The BizFilings blog covering business tips and trends.
When and Why You Need to File a DBA
Published on Dec 3, 2013
There are some circumstances under which it might be more beneficial to do business under a fictitious, or “Doing Business As” (DBA) name.
Every business owner, or prospective business owner, should know a few key facts regarding the name of their business. There are some circumstances under which it might be more beneficial to do business under a fictitious, or “Doing Business As” (DBA) name, and business owners should be cognizant of these different scenarios.
Possibly the most common occurrence for filing for a DBA is when starting a business, as a sole proprietor or general partnership. Unless you file a DBA, your business name and your personal name will automatically be one in the same. For example, if Jane Smith wants to open her own clothing boutique but doesn’t want it to be named “Jane Smith’s,” she would need to file a DBA. So, if your business name includes a combination of your first and last name (Jane Smith’s Boutique) you may not need to file a DBA, but if it is only your first name (Jane’s Boutique), a DBA is required. In such a situation, it’s usually based on personal preference.
However, there are some instances which require a business to file a DBA, like when opening a business bank account. Most banks typically require sole proprietors or the partners in a general partnership to file a DBA before allowing them to open a bank account for their business, and will require a certified copy of the DBA.
Sometimes it’s not a bank that requires you to file a DBA, but a client. For example, if you freelance, a corporation might require you to have a DBA. However, in this situation it is more likely that the company will require you to incorporate your business or form an LLC. All this really means is that you will need to turn your sole proprietorship or general partnership into a legal business recognized by your state of incorporation. In most states it is fairly simple to incorporate your business.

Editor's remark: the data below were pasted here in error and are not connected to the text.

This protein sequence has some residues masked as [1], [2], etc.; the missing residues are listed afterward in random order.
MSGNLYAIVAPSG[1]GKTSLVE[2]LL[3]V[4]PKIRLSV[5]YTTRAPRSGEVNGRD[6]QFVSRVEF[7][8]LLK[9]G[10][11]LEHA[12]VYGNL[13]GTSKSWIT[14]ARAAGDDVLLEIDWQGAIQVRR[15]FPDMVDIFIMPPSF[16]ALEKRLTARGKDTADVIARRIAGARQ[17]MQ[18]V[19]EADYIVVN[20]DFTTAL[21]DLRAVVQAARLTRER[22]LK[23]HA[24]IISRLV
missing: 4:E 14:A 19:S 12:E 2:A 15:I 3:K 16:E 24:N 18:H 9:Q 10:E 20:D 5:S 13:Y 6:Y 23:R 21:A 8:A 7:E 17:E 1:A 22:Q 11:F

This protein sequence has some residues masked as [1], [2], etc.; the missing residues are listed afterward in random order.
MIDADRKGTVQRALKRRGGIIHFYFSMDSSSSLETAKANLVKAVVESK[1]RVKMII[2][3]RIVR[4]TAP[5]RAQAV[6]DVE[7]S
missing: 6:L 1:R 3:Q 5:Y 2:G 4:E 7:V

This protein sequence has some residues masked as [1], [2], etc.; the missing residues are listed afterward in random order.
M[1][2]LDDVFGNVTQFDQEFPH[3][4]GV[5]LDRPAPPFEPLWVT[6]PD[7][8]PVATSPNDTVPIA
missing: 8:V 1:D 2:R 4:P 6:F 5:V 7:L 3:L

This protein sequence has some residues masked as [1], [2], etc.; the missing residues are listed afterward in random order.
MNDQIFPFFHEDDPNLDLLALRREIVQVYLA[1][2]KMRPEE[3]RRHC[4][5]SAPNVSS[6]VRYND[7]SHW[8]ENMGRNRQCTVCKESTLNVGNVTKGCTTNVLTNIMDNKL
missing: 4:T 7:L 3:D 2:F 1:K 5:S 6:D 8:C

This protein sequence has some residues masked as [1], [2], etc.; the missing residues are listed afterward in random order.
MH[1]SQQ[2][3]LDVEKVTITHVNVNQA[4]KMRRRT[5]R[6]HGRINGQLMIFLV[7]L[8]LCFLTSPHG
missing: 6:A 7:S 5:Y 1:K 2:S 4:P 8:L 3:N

If you are already a corporation or LLC, you might find yourself wanting to expand your company into a new area of business that is not currently represented by your business name. In this case, operating under a new DBA might be beneficial to your expansion into a new industry.
Lastly, you might find yourself wishing you could add on another business or website separate from your current business. For example, say your current company makes and sells women’s clothing but you want to venture into the world of children’s clothing, keeping the stores as two separate entities. You could file a DBA and build a second website isolated from the first to target a different audience.
Key Notes When Filing a DBA:
If you need to file a DBA, there are a few more rules you should be aware of. You cannot make your DBA a corporate name such as Jane Smith, Inc. or Corp., if your existing business is not a corporation.
In most states, filing a DBA may be required within 30-90 days of opening your business so make sure you check your state’s regulations. It is illegal to conduct any business using a fictitious name if a DBA has yet to be filed.
DBAs are typically filed at the state level and occasionally at the country level as well, so it is important to file your DBA in the state or country in which you conduct your business. Also, some states require the publication of your DBA.
You can expect your DBA filing to take approximately one to four weeks, so plan ahead!
Legally, you are required to identify your business with either your Social Security Number or an EIN (Employer Identification Number or Federal Tax ID Number), but small business advisors tend to recommend applying for an EIN and using that instead of your SSN.